He was married September 6, 1840 to Miss Francis A. Porter, of Hebron, Conn., a lady of more that ordinary ability and worth, who after having shared the joys and sorrows of life with him for nearly fifty years is now left with her five surviving children to cherish the memory of one who has lived a long and useful life.

Steuben Republican  March 26, 1890



Tuesday, February 25, 2014

ORLENZO S. LIGHT OBITUARY

Orlenzo S. Light

The subject of this sketch was born in Allegany county, New York, April 9, 1842, and died at his home in Scott township, Steuben county, Indiana, Jan. 30, 1918, aged 75 years, 9 months, and 21 days.

When a small boy he came to Steuben county, where he grew to manhood, and in answer to his county's call, enlisted in the Union Army and was mustered into service on August 2, 1862, in the 74th Indiana Regiment, Co. H, and served until the close of the war, taking part in the battles at Chickamauga, The Wilderness, Missionary Ridge and in Sherman's march to the sea.

Mr Light was known by his comrades as a good soldier and won and held their respect to a large degree.  He was mustered out June, 9, 1865, he was joined in marriage with Selena Button, and to this union were born six children, three of whom had preceded their father in death.  Mr Light was always interested in the welfare of his fellowmen and ready to lend a helping hand where needed, and his honesty was never questioned by anyone.  Jovial in disposition, he was always looking on the bright side of life, and never complained.  He was a hard worker and an excellent provider for his family.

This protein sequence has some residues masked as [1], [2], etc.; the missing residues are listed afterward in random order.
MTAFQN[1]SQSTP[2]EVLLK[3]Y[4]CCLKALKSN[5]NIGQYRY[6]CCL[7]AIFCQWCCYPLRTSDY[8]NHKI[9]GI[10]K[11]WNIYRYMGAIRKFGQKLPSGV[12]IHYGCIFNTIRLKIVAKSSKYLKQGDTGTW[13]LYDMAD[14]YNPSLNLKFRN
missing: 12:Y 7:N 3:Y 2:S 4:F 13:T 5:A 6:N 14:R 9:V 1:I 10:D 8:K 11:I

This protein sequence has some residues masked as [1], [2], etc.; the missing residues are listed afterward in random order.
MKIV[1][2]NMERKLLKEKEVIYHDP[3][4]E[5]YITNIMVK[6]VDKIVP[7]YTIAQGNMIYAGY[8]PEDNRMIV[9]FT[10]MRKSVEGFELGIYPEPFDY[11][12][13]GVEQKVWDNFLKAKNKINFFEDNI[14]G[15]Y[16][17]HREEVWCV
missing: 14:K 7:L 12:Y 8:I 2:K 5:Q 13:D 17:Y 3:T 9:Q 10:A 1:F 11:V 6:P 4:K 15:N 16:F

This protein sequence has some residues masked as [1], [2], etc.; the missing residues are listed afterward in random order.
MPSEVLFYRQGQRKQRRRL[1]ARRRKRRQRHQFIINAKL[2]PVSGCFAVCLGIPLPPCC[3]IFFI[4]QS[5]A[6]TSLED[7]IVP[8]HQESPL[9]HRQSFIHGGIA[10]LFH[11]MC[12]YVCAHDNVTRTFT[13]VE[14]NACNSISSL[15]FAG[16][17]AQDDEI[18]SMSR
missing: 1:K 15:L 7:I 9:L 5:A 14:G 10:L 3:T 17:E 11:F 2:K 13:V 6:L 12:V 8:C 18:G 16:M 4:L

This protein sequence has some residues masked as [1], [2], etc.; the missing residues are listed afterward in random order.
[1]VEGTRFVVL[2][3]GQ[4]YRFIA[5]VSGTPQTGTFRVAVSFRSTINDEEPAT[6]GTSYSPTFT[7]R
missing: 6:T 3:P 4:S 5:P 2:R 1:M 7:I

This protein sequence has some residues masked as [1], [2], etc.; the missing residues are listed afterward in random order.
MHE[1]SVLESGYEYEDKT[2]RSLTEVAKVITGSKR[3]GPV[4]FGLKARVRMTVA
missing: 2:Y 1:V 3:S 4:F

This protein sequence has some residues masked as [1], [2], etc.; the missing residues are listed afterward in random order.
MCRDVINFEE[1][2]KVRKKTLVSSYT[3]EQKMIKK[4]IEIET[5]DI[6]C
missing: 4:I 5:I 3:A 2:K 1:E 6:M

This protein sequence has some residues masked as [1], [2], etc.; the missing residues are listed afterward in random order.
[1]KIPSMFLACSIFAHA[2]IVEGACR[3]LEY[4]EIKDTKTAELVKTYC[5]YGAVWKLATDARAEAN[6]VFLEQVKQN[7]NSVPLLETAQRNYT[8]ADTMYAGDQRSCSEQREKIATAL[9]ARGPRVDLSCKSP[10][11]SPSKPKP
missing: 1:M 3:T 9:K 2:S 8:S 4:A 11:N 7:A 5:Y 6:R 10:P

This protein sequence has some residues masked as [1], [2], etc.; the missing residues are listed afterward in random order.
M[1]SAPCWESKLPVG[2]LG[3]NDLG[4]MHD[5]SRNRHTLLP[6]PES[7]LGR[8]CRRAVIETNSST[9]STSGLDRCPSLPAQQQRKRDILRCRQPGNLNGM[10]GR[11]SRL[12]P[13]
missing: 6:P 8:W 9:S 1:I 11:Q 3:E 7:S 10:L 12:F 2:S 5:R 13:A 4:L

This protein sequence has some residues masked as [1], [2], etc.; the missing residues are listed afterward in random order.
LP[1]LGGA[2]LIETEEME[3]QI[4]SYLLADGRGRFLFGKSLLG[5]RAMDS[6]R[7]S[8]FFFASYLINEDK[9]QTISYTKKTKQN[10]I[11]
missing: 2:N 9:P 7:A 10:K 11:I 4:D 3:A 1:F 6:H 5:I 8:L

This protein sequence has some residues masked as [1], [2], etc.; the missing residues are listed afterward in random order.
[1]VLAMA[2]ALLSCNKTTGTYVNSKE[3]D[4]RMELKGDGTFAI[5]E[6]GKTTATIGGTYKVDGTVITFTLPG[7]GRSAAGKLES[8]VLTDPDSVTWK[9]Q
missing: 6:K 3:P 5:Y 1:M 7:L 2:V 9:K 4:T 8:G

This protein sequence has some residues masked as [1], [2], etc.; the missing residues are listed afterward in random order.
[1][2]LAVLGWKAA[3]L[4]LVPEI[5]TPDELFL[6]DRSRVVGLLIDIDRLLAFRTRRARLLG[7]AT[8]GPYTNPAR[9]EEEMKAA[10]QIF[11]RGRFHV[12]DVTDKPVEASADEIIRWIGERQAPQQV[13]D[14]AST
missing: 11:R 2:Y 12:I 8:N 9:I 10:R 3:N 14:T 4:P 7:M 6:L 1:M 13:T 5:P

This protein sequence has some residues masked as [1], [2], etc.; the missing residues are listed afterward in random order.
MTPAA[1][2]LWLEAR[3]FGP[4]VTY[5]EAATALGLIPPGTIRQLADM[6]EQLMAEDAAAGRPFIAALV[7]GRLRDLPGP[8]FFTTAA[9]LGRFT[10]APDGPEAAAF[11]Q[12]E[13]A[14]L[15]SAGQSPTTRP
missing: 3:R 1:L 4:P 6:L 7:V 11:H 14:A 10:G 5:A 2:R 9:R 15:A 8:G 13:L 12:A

In the fall of 1916 he made the good confession and obeyed his Master in baptism, and later united with the North Scott Christian church and found great comfort in the promises of the Gospel.  

He leaves to mourn their loss his wife and three children, Mrs. Mary Myers and Mrs. Addie Sowles, of Scott township; and William Light, of Pike Lake, Mich., and many other relatives and friends.

Services were held on February 2, conducted by his pastor, Elder D. C. Ford.

Steuben Republican February 13, 1918


Mr. Light is buried at South Scott Cemetery per Steuben County Cemetery book.


Taken from the book "War Record of Steuben County, Indiana" by Jesse H. Carpenter
 Our company casualties were fortunately light. Robert Warren was wounded and once Orlenzo Light dropped as though killed, but on examination we found a bullet had passed through eight folds of his blanket and stopped at the ninth and last. It was a narrow escape with life, but many close chances occur in war."

Monday, February 24, 2014

SMALL FIRE! BIG SMOKE!

Fire about four o'clock yesterday afternoon came near destroying the old Eagle House, one of the oldest landmarks in Angola.  The fire originated in a room occupied by Councilman Frank Bassett as a storage room for hay and straw in connection with his feed store in the same building.  The blaze was first discovered by Mrs. Bassett in its incipiency, and in a few minutes smoke enough belched forth to make people think the whole block was on fire.  The firemen were soon on hand and quenched the flames in fine shape.  The building is owned and occupied by Miss Louisa Orten, who is in very poor health..  She was carried from her cot to the Hotel Hendry across the street and placed in a chair in the office room where she sat and watched the fire laddies save the old landmark, with more coolness than a girl girl of sweet sixteen.  Had the fire occurred at night, the entire building along with Watson's restaurant and the J.A.J. Sowle saloon building would probably have gone up in smoke, as they are all old wooden structures and as dry as punk.  The corner room of the old hotel building is occupied by John Walker, the cobbler and Timothy Gay, the tailor, both of whom kept cool and saved their "last goose."  Mr Bassett estimates his loss at $50.00.  It is claimed that a little 5 year old boy was playing with matches and started the fire, as he was seen to run away from the building a few moments prior to the discovery of the blaze. 

Steuben Republican October 23, 1901